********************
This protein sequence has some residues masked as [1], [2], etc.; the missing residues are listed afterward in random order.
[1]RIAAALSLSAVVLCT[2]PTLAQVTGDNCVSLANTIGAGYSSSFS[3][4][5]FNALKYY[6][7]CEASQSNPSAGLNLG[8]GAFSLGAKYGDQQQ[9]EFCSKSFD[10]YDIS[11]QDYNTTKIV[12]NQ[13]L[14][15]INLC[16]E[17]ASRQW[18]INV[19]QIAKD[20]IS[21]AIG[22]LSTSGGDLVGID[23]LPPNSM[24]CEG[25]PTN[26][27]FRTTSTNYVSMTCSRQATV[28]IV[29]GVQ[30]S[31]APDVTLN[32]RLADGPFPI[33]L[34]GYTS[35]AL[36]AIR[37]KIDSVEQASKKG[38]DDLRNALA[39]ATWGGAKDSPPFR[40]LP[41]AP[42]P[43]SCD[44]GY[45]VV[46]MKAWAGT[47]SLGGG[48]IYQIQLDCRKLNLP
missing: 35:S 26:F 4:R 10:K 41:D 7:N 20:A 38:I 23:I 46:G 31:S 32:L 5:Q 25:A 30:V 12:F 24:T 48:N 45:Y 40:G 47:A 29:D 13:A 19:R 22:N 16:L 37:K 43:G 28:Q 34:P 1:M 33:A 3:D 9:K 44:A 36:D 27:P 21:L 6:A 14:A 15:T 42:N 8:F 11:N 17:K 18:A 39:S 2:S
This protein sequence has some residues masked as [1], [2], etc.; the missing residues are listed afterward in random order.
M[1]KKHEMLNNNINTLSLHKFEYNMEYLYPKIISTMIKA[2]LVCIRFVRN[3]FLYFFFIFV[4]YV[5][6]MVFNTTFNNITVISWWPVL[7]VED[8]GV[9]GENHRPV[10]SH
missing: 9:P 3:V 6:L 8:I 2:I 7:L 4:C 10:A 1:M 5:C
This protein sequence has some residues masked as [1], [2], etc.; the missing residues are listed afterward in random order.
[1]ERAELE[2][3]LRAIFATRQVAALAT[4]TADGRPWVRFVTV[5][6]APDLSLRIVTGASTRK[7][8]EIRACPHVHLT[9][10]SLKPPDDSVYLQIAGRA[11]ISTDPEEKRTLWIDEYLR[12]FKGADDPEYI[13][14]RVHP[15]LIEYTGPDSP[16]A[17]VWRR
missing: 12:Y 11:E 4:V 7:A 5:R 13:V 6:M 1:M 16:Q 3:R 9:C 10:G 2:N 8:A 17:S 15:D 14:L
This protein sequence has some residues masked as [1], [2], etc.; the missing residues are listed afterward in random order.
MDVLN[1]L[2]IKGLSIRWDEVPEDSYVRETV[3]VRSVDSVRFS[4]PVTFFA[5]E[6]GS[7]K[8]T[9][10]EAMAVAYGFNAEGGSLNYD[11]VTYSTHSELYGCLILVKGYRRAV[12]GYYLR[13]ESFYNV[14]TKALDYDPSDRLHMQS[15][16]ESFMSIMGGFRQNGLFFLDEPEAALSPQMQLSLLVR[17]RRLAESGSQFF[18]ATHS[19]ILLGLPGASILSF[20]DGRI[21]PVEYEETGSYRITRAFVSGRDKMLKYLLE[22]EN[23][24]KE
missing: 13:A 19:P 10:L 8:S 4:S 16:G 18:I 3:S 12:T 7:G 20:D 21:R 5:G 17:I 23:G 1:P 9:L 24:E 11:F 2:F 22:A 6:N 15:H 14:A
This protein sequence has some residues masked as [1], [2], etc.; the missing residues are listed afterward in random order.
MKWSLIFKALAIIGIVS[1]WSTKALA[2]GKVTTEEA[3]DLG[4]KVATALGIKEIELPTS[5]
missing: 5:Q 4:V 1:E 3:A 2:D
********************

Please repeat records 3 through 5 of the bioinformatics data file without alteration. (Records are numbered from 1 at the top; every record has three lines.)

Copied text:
This protein sequence has some residues masked as [1], [2], etc.; the missing residues are listed afterward in random order.
[1]ERAELE[2][3]LRAIFATRQVAALAT[4]TADGRPWVRFVTV[5][6]APDLSLRIVTGASTRK[7][8]EIRACPHVHLT[9][10]SLKPPDDSVYLQIAGRA[11]ISTDPEEKRTLWIDEYLR[12]FKGADDPEYI[13][14]RVHP[15]LIEYTGPDSP[16]A[17]VWRR
missing: 12:Y 11:E 4:V 7:A 5:R 13:V 6:M 1:M 16:Q 3:R 9:C 10:G 2:N 8:A 17:S 15:D 14:L
This protein sequence has some residues masked as [1], [2], etc.; the missing residues are listed afterward in random order.
MDVLN[1]L[2]IKGLSIRWDEVPEDSYVRETV[3]VRSVDSVRFS[4]PVTFFA[5]E[6]GS[7]K[8]T[9][10]EAMAVAYGFNAEGGSLNYD[11]VTYSTHSELYGCLILVKGYRRAV[12]GYYLR[13]ESFYNV[14]TKALDYDPSDRLHMQS[15][16]ESFMSIMGGFRQNGLFFLDEPEAALSPQMQLSLLVR[17]RRLAESGSQFF[18]ATHS[19]ILLGLPGASILSF[20]DGRI[21]PVEYEETGSYRITRAFVSGRDKMLKYLLE[22]EN[23][24]KE
missing: 13:A 19:P 10:L 8:S 4:S 16:G 18:I 3:S 12:T 7:G 20:D 21:R 5:G 17:I 23:G 1:P 9:L 24:E 11:F 2:F 22:A 6:N 15:H 14:A
This protein sequence has some residues masked as [1], [2], etc.; the missing residues are listed afterward in random order.
MKWSLIFKALAIIGIVS[1]WSTKALA[2]GKVTTEEA[3]DLG[4]KVATALGIKEIELPTS[5]
missing: 5:Q 4:V 1:E 3:A 2:D